From our Design Studio Catalog
Emeralds have been highly prized and valued as a gemstone since early times. Of all the members of the Beryl family of minerals, the Emerald is considered the most valuable. From the Greek, smaragdos and the Latin beryllus and emaraude, the name Emerald was first coined in the sixteenth century.
In ancient times, Emerald was associated with the goddess Venus and endowed with the power to show faithfulness in one's partner. The Romans brought medicinal connotations to Emerald and associated it restoring sight and soothing weary eyes. Over the centuries, all sorts of mystical powers have been attributed to the Emerald including the power of prescience, to attract wealth, and ward off epilepsy.
The two most important historical Emeralds are the 1,384 carat Devonshire Emerald and the 630 carat Patricia Emerald displayed by the American Museum of Natural History in New York.
Emerald can be defined as opaque, translucent or transparent Beryl with medium to dark tones of green in color. Beryl that is light or very light in tone are more properly called Green Beryl.
Over the years a number of terms and classification nomenclature has been used to describe gem grade Emerald. These include:
Emerald of high quality is characterized by an intense green color with undertones of yellow or blue. Imperfections are common and expected in Emerald. Finer stones usually display an even distribution of small imperfections. This distribution, termed 'jardin' from the French for garden, results in a glowing appearance to the stone.
Color is the most important characteristic when evaluating Emerald. Fine stones have an intensity of green and an evenness of color with a minimum of striation or banding. The lack of surface imperfections, quality of final polish and symmetry are also important in the overall evaluation.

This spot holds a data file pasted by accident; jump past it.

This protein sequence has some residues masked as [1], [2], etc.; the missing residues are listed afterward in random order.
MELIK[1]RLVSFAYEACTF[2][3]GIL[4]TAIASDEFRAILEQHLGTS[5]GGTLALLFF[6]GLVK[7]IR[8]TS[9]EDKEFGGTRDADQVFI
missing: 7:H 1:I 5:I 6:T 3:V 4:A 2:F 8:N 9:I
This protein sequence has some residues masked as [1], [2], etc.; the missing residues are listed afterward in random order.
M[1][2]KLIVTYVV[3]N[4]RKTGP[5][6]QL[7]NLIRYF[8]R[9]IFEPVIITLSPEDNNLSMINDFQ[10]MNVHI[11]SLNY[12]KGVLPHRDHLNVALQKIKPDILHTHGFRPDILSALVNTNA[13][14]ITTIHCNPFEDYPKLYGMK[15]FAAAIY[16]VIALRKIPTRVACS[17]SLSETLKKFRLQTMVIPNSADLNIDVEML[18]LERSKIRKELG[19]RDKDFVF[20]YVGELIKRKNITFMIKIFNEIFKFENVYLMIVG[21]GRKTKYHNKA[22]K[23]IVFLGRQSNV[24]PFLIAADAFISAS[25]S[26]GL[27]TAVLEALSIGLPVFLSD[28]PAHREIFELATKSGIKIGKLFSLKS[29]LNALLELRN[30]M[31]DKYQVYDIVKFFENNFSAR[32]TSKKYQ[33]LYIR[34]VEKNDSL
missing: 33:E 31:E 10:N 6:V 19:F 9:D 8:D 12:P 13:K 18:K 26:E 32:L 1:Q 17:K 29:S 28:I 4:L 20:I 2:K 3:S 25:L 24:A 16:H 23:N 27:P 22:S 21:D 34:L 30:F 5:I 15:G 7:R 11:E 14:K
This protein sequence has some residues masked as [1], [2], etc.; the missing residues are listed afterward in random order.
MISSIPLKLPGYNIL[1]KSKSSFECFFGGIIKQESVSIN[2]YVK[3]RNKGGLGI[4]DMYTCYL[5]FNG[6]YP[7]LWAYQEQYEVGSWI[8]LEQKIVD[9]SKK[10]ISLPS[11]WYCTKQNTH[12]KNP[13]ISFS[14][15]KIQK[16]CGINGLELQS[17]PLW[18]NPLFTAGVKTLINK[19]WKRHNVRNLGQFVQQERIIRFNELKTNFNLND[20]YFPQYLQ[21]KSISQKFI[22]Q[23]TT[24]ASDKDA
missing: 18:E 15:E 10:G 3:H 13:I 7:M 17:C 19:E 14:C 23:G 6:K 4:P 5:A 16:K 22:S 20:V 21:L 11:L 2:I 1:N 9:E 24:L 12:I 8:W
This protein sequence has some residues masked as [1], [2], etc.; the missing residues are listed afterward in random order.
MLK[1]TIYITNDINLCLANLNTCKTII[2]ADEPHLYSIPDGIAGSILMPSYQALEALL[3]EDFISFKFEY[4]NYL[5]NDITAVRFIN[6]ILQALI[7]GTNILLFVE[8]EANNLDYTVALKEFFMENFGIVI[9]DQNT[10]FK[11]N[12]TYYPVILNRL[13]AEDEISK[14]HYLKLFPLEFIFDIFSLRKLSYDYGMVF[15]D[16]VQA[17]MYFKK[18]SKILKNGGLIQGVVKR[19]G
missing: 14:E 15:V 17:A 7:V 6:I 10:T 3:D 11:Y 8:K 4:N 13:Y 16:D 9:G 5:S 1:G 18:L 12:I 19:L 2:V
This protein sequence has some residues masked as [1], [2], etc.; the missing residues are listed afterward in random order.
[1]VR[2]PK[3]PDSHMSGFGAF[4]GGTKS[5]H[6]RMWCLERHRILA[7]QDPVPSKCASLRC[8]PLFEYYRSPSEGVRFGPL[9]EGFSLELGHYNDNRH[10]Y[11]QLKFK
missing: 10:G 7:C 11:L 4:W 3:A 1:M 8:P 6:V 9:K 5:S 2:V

The most common treatments and enhancements of Emerald are:
There are three elements that should be considered when buying an Emerald.
Color - Look for a deep, intense pure green color with undertones of yellow or blue. Striping and uneven coloration is common in lower quality stones and should be avoided.
Clarity - Inclusions are very common and their size and location should be carefully considered. Imperfections should be small and evenly distributed resulting in the desirable 'jardin' glow.
Cut - Emeralds, are usually cut in a fashion that provides for enough body mass to display depth of color. The Emerald Cut, for example provides a large face with substantial body mass. Attention to final finish and facet symmetry is recommended.
Emerald has always been a desirable gemstone. In finer qualities, prices have increased dramatically over the last few years with supply diminishing. Gem grade stones today can command per carat prices that are comparable to Diamond prices.
Emerald can be safely used in all types of jewelry including rings and bracelets. Although hard, it can be brittle. Care should be taken when wearing Emerald rings or bracelets. Ultrasound cleaning should not be used with Emerald jewelry and heat should never be applied.